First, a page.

The legal representative’s personal chop is a chop owned by the company’s legal representative. The legal representative is the main principal of the company identified on the business license and has the authority to enter into binding obligations on behalf of the company. A company can only have one legal representative.
The legal representative’s personal chop can be used in place of a signature, or alongside one. Upon registration, it must be recorded with the PSB, and the company’s bank.
Many companies use a separate contract chop for signing contracts with their employees or executing agreements between salespeople and clients.
While having a contract chop is not a statutory requirement, this chop can serve in place of the company chop when used for contracts.
The contract chop grants less authority than the company chop, making it useful for delegating authority.
Invoice (fapiao) chop
The invoice chop is mandatory for issuing official invoices and tax receipts (fapiao). A chopped invoice is required to declare a purchase as a business expense.
An electronic chop is the digital equivalent of a given chop used for online transactions, including financial and contractual ones.
Since the release of the Electronic Signature Law of the PRC , which was last revised in 2019, electronic signatures, including electronic chops, have enjoyed the same legal status as physical seals.
However, to be regarded a ‘reliable’ electronic signature, and to carry legal weight, it must have the following characteristics:
- The electronic chop creation data must be exclusively owned and controlled by the signatory at the time of signing;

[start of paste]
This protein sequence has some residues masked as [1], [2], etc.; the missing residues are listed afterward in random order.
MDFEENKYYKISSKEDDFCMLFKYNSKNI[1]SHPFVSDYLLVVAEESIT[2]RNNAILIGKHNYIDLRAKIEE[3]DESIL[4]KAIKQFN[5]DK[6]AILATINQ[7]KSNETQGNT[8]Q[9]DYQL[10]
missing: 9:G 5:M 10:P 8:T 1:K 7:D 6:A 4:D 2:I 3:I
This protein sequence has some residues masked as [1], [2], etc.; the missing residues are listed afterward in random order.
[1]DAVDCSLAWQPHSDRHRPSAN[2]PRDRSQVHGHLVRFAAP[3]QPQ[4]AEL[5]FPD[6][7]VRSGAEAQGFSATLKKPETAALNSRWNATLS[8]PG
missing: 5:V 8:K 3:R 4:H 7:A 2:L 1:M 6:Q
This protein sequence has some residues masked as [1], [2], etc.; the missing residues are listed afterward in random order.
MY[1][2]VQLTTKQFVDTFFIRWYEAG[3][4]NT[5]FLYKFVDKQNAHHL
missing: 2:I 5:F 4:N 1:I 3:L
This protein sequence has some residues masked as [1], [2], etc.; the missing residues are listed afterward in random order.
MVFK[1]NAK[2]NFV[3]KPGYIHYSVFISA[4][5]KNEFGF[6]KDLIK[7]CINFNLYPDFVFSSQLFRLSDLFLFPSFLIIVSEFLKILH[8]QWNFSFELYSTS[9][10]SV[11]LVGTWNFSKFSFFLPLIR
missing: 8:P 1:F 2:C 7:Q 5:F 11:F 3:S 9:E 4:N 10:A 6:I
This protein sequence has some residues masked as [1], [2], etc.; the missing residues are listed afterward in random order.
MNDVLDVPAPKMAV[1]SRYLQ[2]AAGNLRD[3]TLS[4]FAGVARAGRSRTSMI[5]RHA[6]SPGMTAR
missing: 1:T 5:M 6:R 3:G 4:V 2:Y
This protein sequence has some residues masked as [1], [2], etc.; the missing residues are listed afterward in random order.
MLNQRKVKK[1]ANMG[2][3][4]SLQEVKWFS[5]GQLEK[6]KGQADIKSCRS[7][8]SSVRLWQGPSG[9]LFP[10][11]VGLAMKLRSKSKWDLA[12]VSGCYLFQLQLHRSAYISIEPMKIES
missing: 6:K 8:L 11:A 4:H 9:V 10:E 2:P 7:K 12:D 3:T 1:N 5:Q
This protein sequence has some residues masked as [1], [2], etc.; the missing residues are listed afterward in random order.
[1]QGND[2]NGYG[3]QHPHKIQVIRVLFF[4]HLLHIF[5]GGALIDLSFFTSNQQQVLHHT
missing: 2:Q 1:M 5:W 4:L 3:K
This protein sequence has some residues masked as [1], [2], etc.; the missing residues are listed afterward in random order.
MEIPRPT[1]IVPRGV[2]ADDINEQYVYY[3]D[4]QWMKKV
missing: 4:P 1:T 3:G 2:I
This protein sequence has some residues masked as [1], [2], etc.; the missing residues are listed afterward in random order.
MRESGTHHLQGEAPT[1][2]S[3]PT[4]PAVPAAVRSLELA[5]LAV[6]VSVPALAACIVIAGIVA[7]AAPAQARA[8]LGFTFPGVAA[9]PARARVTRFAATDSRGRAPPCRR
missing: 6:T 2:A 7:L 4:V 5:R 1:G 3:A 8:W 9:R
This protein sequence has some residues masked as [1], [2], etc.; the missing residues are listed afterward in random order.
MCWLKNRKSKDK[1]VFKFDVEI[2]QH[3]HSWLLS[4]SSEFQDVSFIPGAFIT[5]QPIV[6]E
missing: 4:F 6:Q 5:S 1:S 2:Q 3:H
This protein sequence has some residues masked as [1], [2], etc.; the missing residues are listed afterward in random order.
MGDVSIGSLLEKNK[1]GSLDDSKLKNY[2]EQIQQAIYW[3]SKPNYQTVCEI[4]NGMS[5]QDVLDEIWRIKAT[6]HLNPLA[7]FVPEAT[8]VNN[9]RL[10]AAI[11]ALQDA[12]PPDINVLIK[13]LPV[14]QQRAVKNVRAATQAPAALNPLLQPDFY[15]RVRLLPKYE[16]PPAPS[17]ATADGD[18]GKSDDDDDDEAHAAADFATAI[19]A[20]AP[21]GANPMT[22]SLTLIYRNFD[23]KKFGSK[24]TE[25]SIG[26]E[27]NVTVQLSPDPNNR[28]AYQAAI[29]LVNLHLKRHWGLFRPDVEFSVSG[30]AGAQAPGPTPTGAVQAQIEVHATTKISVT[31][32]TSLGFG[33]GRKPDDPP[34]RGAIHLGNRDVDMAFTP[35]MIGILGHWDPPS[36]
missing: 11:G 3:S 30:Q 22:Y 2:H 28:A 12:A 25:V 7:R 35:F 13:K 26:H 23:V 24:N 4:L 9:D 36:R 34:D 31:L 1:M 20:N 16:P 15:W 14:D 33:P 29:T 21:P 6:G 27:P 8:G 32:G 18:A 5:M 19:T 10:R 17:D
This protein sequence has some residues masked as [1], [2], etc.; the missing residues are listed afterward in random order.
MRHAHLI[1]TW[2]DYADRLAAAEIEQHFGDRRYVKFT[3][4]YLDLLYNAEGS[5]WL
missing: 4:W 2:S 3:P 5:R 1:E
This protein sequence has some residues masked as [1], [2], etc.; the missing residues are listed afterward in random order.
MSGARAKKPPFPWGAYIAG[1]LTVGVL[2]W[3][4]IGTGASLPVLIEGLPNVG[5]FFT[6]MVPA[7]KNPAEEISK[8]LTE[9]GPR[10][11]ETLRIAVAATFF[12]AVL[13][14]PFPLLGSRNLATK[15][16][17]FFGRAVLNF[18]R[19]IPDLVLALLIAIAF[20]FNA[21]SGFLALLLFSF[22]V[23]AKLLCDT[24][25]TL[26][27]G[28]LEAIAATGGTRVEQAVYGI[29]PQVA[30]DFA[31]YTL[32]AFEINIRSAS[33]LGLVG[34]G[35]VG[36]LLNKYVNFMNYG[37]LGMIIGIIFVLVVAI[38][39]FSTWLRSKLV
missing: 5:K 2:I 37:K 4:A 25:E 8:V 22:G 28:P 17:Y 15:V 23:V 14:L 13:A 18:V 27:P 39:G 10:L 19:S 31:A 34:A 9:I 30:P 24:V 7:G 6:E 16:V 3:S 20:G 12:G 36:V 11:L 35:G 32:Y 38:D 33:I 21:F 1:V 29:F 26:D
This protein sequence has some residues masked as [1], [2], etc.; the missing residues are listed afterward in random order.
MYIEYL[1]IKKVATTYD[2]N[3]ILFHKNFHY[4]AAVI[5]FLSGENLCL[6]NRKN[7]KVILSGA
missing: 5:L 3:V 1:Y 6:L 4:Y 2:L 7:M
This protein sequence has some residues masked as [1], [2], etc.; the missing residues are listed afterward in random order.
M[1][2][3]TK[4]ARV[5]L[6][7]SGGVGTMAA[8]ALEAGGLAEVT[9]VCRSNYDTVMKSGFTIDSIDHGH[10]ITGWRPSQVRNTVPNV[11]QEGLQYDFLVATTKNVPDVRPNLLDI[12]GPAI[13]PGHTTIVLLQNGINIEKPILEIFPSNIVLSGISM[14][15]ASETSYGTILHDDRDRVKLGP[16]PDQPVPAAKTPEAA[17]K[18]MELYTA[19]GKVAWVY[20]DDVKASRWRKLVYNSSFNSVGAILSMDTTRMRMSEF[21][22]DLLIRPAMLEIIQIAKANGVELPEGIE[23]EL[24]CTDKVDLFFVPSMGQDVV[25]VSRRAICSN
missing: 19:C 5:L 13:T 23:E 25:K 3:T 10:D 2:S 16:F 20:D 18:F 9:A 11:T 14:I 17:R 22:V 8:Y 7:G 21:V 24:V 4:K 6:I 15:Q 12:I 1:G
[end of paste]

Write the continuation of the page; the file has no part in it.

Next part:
- Subsequent alterations to the electronic chop and any relevant data made must be detectable; and
- Signatory must properly keep and retain all electronic chop creation data.
Parties can generally agree upon the use or non-use of electronic signatures in contracts, or other documents and instruments in civil activities. Some exceptions exist, such as the signing of documents relating to marriage, adoption, inheritance, public utilities, and other documents as stipulated by law and administrative regulations.
The customs chop is used for customs declarations on import and export goods. It is mandatory for companies engaged in cross-border trade.
Other types of chops
Although only the company, financial, and customs chops (if applicable) are legally required, though various government departments may at times require other chops for specific purposes.
For example, a government department may require a document chopped with the company seal of the foreign investor’s parent company. This can create complexities, as the use of seals by many smaller corporations is not mandatory and is not part of the typical administration process.
However, in order to satisfy requirements, a seal may be procured, which should be countersigned by a recognized person on the board of the parent company. Chinese authorities will normally specify whose signature should accompany the document and seal.